On November 9, 1969, I was six months pregnant, and Phillip’s boss asked him to come in to work for a few hours. I fortunately had made plans for a sitter to take care of Deanna. I came home from work, and Phillip was not home, which was strange since I had the car (we only had one car). I tried to call Sherwin Williams to see if, perhaps, he had worked longer hours, but the line was always busy, and I could not get through. A short time later, as I was getting my daughter ready to drive to Sherwin Williams, I heard a knock on the door and opened it to find a police officer and another gentleman who introduced himself as a Catholic priest. The officer told me there had been an accident, and I remember telling him that this could not be since I had the car. They finally told me that Phillip had been shot during an armed robbery and had died on the way to the hospital. All I remember is that I wanted to run as fast as I could because, if I ran, this did not happen. The next few days were a blur.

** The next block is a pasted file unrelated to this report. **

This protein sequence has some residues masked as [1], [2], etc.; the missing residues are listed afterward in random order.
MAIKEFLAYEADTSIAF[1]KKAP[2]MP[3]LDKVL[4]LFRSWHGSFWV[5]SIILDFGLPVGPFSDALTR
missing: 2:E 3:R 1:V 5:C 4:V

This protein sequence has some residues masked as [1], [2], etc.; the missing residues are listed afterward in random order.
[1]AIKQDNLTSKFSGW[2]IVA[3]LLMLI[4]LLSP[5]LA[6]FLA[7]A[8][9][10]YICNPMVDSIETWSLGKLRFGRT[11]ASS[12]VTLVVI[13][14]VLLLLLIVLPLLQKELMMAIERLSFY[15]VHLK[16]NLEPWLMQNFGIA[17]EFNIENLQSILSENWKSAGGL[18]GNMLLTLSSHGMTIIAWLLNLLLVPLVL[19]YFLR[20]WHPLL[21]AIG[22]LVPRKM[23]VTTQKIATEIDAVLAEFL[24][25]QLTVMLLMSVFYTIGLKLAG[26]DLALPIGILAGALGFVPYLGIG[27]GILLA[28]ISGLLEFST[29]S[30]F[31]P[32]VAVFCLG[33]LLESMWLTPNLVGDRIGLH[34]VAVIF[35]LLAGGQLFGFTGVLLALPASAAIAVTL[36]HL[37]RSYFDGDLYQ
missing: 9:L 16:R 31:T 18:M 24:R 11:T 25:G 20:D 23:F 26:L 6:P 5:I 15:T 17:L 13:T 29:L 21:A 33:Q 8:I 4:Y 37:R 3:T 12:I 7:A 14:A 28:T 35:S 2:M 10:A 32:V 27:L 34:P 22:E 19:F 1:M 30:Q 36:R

After the funeral, I ended up moving back to Maine, where my family was until my son was born. That was the hardest time of my life. I needed to work, but having a sitter for two children would take my entire paycheck. When my son was 18 months old, I moved back to Maryland, since the job prospects and salaries were better than those in Maine. My son had a very hard time not knowing his father. When other children would ask him where his father was, he would tell them that his parents were divorced. Later on, he told me that if he told them his dad died, he would have to say how he died, and that was too painful for him.